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J Dent Educ. 2019 Mar 11. pii: JDE.019.062. doi: 10.21815/JDE.019.062. [Epub ahead of print]

Where Do Pediatric Dental Residents Intend to Practice? Exploring the Influence of Loan Repayment Programs and Other Factors.

Author information

1
Sahar M. Alrayyes, DDS, MS, is Associate Clinical Professor and Clinic Director, Department of Pediatric Dentistry, College of Dentistry, University of Illinois at Chicago; Alan M. Garrett, DDS, is in private practice, Phoenix, AZ, and was a pediatric dental resident, University of Illinois at Chicago, at the time the study was conducted; Charles W. LeHew, PhD, is Research Assistant Professor, Department of Pediatric Dentistry, University of Illinois at Chicago; and Anne Ashley Compton, DDS, is a pediatric dentist in private practice, Chicago, IL. salray1@uic.edu.
2
Sahar M. Alrayyes, DDS, MS, is Associate Clinical Professor and Clinic Director, Department of Pediatric Dentistry, College of Dentistry, University of Illinois at Chicago; Alan M. Garrett, DDS, is in private practice, Phoenix, AZ, and was a pediatric dental resident, University of Illinois at Chicago, at the time the study was conducted; Charles W. LeHew, PhD, is Research Assistant Professor, Department of Pediatric Dentistry, University of Illinois at Chicago; and Anne Ashley Compton, DDS, is a pediatric dentist in private practice, Chicago, IL.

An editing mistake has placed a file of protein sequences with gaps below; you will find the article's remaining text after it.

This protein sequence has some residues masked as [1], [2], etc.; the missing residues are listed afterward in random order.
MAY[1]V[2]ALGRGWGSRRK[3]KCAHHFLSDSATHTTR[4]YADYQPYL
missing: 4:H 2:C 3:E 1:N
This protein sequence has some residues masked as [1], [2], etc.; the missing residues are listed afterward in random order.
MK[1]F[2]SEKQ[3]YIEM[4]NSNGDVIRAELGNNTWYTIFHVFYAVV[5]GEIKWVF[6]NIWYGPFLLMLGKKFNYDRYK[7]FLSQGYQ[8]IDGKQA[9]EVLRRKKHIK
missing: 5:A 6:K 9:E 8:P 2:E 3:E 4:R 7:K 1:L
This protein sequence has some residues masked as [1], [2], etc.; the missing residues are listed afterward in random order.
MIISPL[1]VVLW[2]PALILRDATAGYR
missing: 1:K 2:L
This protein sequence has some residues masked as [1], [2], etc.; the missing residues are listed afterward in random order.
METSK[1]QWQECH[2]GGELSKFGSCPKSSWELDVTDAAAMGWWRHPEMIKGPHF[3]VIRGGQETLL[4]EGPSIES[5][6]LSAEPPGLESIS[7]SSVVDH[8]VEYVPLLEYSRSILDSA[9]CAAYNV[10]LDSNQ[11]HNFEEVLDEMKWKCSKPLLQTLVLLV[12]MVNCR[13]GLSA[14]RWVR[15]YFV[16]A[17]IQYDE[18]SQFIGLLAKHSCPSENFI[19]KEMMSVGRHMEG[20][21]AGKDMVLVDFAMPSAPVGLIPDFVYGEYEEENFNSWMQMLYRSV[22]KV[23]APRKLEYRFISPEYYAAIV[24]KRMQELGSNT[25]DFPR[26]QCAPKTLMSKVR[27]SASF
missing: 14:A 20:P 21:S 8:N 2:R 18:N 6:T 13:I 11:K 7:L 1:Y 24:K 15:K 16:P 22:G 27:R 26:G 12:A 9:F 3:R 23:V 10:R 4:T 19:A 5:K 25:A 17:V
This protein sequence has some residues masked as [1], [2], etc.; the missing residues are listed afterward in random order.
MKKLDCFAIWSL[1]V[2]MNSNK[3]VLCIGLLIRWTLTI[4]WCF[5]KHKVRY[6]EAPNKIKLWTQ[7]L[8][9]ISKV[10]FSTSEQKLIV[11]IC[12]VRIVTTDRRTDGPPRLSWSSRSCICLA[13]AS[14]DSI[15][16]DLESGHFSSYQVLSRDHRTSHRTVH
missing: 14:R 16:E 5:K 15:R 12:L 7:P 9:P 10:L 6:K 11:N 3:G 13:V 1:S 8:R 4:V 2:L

Abstract

The high cost of dental education and consequent loan burdens contribute to the shortage of pediatric dental providers in rural areas (RAs). Economic incentives are meant to recruit practitioners to RAs. The aim of this study was to assess the ability of government subsidized loan repayment programs (GSLRPs) to recruit pediatric specialists to practice in RAs. A 26-item questionnaire was emailed to all 921 pediatric dental residents across the U.S. in 2015 for a cross-sectional study of factors influencing their choice of practice location. The instrument included information about GSLRPs, enabling the study to serve as a quasi-experiment on the level of funding needed to make GSLRPs effective. A total of 169 residents responded, for an 18% response rate; 74% of respondents were women and 86% had student loan debt. Among the respondents, 40.6% said they would like to practice in RAs, but only 4.1% actually intended to do so. Over one-third initially reported interest in GSLRPs for practicing in RAs. However, after being informed that the average GSLRP is $30,000 annually, one-third of those lost interest. Although 14.2% said no amount would convince them to consider practice in an RA, over half (53.3%) indicated willingness to consider it if the GSLRP were $40,000-$60,000. These results suggest that current GSLRP levels are insufficient to induce pediatric dentists to practice in RAs.

KEYWORDS:

access to care; advanced dental education; career choice; pediatric dentistry; pediatric dentists; professional practice location; rural health; training support

PMID:
30858275
DOI:
10.21815/JDE.019.062

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